Regarding this new “norm” within K-12 public schools, parents have spoken with their voices, their ballots, and with their feet through the mass exodus taking their beloved children elsewhere.

Keri D. Ingraham

It’s no wonder school administrators, teachers, and staff are fleeing and retiring early at record rates. Educators entered the profession to make a positive impact on the lives of students. When kids don’t show up, or come to school full of anger, depression, or anxiety, a teacher’s ability to engage students in learning is exponentially more challenging. Managing the emotions and harsh realities of their students’ home lives fits the job description of a social worker, one for which teachers are neither prepared nor qualified to fulfill.

Vaccine mandates have also exacerbated the situation as staggering staff and substitute shortages have put even more pressure on those remaining. In increasing numbers, educators are experiencing mental health challenges. And they are called on to navigate the school day masked, trying to interact with masked children, all the while disinfecting and trying to get active and social children physically separated, all in the name of safety.

But it didn’t have to be this way. The schools (particularly private and charter schools) that kept their doors open, allowed parents to determine the masking of their children, refused to trade academic instruction for political indoctrination, and held fast to a culture of high expectations for all students, have fared much differently. Walk down the hallway or enter a classroom in one of these schools, and you’ll find engaged students learning in a warm, caring environment. Not surprisingly, parental approval ratings are high — in stark contrast to the intense parental dissatisfaction with public schools (as witnessed by raucous school board meetings and parents’ withdrawing their students by the droves.)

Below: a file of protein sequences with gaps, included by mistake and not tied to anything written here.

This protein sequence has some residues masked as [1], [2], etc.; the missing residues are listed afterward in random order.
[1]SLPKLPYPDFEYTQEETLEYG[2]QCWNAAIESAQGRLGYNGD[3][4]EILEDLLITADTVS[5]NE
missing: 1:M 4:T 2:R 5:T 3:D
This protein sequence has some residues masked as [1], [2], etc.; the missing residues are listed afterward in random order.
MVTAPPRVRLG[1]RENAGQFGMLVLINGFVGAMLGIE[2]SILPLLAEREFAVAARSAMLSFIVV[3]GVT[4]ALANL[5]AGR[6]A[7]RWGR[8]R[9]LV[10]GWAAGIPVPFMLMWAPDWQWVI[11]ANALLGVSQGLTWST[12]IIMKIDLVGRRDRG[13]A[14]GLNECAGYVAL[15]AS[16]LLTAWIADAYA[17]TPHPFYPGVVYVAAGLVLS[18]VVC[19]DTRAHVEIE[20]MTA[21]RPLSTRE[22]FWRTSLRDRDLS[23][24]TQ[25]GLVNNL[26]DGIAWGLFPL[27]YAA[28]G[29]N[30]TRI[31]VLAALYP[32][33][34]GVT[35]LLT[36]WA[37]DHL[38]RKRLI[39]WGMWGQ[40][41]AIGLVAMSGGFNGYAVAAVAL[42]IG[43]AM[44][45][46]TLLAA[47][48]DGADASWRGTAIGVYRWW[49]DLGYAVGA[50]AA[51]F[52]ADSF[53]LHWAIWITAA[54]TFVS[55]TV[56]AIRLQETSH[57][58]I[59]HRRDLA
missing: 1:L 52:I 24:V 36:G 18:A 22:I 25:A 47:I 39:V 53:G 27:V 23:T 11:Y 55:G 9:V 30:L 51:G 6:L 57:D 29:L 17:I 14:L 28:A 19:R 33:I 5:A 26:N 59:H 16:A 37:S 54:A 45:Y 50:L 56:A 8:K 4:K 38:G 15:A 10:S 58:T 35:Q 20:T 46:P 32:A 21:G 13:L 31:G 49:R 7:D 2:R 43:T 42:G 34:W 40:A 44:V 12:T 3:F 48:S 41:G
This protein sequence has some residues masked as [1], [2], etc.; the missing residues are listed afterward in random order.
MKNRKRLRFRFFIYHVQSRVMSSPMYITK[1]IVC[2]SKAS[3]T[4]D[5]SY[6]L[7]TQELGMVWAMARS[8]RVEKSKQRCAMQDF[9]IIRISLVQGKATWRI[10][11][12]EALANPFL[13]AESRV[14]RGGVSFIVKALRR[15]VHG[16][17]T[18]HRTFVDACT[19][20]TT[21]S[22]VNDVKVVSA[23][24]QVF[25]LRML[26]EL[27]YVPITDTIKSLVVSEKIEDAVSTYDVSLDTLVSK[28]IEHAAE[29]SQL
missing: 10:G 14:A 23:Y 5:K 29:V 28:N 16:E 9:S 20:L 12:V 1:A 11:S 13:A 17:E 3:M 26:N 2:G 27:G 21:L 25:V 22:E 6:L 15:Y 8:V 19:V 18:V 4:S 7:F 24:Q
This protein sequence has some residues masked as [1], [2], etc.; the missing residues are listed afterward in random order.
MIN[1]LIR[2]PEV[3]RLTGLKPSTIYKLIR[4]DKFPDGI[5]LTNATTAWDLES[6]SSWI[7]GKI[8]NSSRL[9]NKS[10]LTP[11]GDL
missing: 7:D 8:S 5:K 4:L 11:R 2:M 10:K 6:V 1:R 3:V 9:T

The extreme public school far-left politicization experience has failed. Teachers’ unions have shown their cards, revealing a power and money-driven agenda taken to dangerous lengths. Couple that with politicians on the left maintaining unbridled union loyalties, and the result is a loss of political power for the Democrat Party and a loss of money for the unions.

It’s time these radicals cut their losses and get out of the way. For far too long, and most recently in increasingly extreme ways, these groups have dominated and detrimentally derailed public education from its mission. At its core, public education should be for the good of the public and in partnership with parents. Regarding this new “norm” within K-12 public schools, parents have spoken with their voices, their ballots, and with their feet through the mass exodus taking their beloved children elsewhere.

Are you concerned about educating the next generation?
The American Center for Transforming Education is a program of Discovery Institute, a non-profit organization fueled by its supporters. Will you help us advance the timely and vital work of transforming our K-12 education system so that it better serves students and their families?